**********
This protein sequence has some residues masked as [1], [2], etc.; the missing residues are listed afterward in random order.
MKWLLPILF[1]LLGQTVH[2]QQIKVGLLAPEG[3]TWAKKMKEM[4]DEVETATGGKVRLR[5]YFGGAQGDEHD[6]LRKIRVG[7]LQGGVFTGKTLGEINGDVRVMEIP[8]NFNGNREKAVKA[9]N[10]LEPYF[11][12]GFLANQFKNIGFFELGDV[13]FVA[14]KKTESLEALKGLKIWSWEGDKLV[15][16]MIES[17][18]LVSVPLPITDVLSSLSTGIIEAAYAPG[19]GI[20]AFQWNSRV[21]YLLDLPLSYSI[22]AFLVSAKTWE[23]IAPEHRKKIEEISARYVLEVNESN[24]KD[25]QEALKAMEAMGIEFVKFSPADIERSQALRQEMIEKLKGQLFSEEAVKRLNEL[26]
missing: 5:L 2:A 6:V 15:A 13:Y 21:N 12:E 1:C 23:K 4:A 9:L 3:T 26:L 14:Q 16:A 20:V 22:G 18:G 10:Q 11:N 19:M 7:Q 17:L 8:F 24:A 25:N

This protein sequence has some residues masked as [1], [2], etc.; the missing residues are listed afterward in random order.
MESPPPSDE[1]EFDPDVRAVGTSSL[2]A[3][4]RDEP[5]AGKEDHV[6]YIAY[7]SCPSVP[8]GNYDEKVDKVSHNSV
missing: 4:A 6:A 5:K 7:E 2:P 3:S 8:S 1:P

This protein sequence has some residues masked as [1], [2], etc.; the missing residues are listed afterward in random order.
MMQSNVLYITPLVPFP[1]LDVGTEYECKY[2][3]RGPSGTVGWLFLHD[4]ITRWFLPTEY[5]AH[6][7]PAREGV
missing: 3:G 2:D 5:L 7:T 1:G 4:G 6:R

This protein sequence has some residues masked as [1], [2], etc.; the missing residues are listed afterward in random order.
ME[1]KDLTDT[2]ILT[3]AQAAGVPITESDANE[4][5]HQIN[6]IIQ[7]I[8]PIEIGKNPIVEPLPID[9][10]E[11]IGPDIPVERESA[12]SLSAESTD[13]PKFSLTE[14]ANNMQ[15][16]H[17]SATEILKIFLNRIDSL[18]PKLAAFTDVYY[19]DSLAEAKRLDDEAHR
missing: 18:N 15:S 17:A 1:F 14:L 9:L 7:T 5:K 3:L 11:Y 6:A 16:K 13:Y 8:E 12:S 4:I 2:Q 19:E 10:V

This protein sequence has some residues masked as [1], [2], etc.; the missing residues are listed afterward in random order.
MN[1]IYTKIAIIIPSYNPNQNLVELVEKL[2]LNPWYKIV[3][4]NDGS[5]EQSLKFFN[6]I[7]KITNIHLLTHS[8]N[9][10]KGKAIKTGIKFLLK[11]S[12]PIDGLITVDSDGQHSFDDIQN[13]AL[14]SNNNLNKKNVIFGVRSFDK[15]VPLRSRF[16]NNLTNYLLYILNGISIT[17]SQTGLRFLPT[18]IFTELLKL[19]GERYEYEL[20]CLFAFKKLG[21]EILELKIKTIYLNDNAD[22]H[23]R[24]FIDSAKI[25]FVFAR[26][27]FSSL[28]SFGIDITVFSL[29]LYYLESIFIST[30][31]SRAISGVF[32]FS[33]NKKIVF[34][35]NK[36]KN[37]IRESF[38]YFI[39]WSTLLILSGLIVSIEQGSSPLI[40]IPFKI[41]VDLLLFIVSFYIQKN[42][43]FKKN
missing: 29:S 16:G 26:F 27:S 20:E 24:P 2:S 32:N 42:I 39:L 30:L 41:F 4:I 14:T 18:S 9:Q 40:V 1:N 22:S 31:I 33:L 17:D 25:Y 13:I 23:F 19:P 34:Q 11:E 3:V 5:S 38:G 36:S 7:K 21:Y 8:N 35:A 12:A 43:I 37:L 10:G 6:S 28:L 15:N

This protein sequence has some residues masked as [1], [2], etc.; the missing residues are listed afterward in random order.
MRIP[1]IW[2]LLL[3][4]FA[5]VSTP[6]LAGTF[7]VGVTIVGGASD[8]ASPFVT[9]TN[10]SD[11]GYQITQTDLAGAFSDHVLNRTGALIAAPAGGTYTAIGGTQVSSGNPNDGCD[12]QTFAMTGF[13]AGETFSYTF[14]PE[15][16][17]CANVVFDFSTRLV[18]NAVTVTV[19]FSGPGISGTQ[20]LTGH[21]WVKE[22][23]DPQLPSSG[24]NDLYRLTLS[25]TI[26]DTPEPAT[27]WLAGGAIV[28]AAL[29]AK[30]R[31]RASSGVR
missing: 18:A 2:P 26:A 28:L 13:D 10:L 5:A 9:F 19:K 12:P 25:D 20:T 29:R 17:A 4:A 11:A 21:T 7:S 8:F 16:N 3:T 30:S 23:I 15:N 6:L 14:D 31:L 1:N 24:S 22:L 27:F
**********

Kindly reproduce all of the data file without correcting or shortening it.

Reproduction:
This protein sequence has some residues masked as [1], [2], etc.; the missing residues are listed afterward in random order.
MKWLLPILF[1]LLGQTVH[2]QQIKVGLLAPEG[3]TWAKKMKEM[4]DEVETATGGKVRLR[5]YFGGAQGDEHD[6]LRKIRVG[7]LQGGVFTGKTLGEINGDVRVMEIP[8]NFNGNREKAVKA[9]N[10]LEPYF[11][12]GFLANQFKNIGFFELGDV[13]FVA[14]KKTESLEALKGLKIWSWEGDKLV[15][16]MIES[17][18]LVSVPLPITDVLSSLSTGIIEAAYAPG[19]GI[20]AFQWNSRV[21]YLLDLPLSYSI[22]AFLVSAKTWE[23]IAPEHRKKIEEISARYVLEVNESN[24]KD[25]QEALKAMEAMGIEFVKFSPADIERSQALRQEMIEKLKGQLFSEEAVKRLNEL[26]
missing: 5:L 2:A 6:V 15:A 13:Y 21:N 12:E 1:C 23:K 4:A 9:L 3:T 26:L 14:Q 16:A 20:V 22:G 18:G 10:Q 11:N 19:M 7:Q 17:L 8:F 24:A 25:N

This protein sequence has some residues masked as [1], [2], etc.; the missing residues are listed afterward in random order.
MESPPPSDE[1]EFDPDVRAVGTSSL[2]A[3][4]RDEP[5]AGKEDHV[6]YIAY[7]SCPSVP[8]GNYDEKVDKVSHNSV
missing: 4:A 6:A 5:K 7:E 2:P 3:S 8:S 1:P

This protein sequence has some residues masked as [1], [2], etc.; the missing residues are listed afterward in random order.
MMQSNVLYITPLVPFP[1]LDVGTEYECKY[2][3]RGPSGTVGWLFLHD[4]ITRWFLPTEY[5]AH[6][7]PAREGV
missing: 3:G 2:D 5:L 7:T 1:G 4:G 6:R

This protein sequence has some residues masked as [1], [2], etc.; the missing residues are listed afterward in random order.
ME[1]KDLTDT[2]ILT[3]AQAAGVPITESDANE[4][5]HQIN[6]IIQ[7]I[8]PIEIGKNPIVEPLPID[9][10]E[11]IGPDIPVERESA[12]SLSAESTD[13]PKFSLTE[14]ANNMQ[15][16]H[17]SATEILKIFLNRIDSL[18]PKLAAFTDVYY[19]DSLAEAKRLDDEAHR
missing: 18:N 15:S 17:A 1:F 14:L 9:L 7:T 5:K 3:L 11:Y 6:A 16:K 13:Y 8:E 12:S 4:I 2:Q 19:E 10:V

This protein sequence has some residues masked as [1], [2], etc.; the missing residues are listed afterward in random order.
MN[1]IYTKIAIIIPSYNPNQNLVELVEKL[2]LNPWYKIV[3][4]NDGS[5]EQSLKFFN[6]I[7]KITNIHLLTHS[8]N[9][10]KGKAIKTGIKFLLK[11]S[12]PIDGLITVDSDGQHSFDDIQN[13]AL[14]SNNNLNKKNVIFGVRSFDK[15]VPLRSRF[16]NNLTNYLLYILNGISIT[17]SQTGLRFLPT[18]IFTELLKL[19]GERYEYEL[20]CLFAFKKLG[21]EILELKIKTIYLNDNAD[22]H[23]R[24]FIDSAKI[25]FVFAR[26][27]FSSL[28]SFGIDITVFSL[29]LYYLESIFIST[30][31]SRAISGVF[32]FS[33]NKKIVF[34][35]NK[36]KN[37]IRESF[38]YFI[39]WSTLLILSGLIVSIEQGSSPLI[40]IPFKI[41]VDLLLFIVSFYIQKN[42][43]FKKN
missing: 29:S 16:G 26:F 27:S 20:E 24:P 2:S 32:N 42:I 39:L 30:L 41:F 4:I 14:T 18:S 9:Q 40:V 1:N 22:S 31:I 33:L 17:D 25:Y 13:I 23:F 19:P 34:Q 11:E 3:V 5:S 38:G 36:S 7:K 21:Y 8:N 35:A 12:A 43:I 37:L 10:G 6:S 28:L 15:N

This protein sequence has some residues masked as [1], [2], etc.; the missing residues are listed afterward in random order.
MRIP[1]IW[2]LLL[3][4]FA[5]VSTP[6]LAGTF[7]VGVTIVGGASD[8]ASPFVT[9]TN[10]SD[11]GYQITQTDLAGAFSDHVLNRTGALIAAPAGGTYTAIGGTQVSSGNPNDGCD[12]QTFAMTGF[13]AGETFSYTF[14]PE[15][16][17]CANVVFDFSTRLV[18]NAVTVTV[19]FSGPGISGTQ[20]LTGH[21]WVKE[22][23]DPQLPSSG[24]NDLYRLTLS[25]TI[26]DTPEPAT[27]WLAGGAIV[28]AAL[29]AK[30]R[31]RASSGVR
missing: 18:A 2:P 26:A 28:L 13:D 10:L 5:A 9:F 19:K 12:P 25:D 20:T 29:R 17:A 4:A 11:A 21:T 7:S 8:F 16:N 3:T 30:S 23:I 15:N 6:L 14:D 31:L 1:N 24:S 22:L 27:F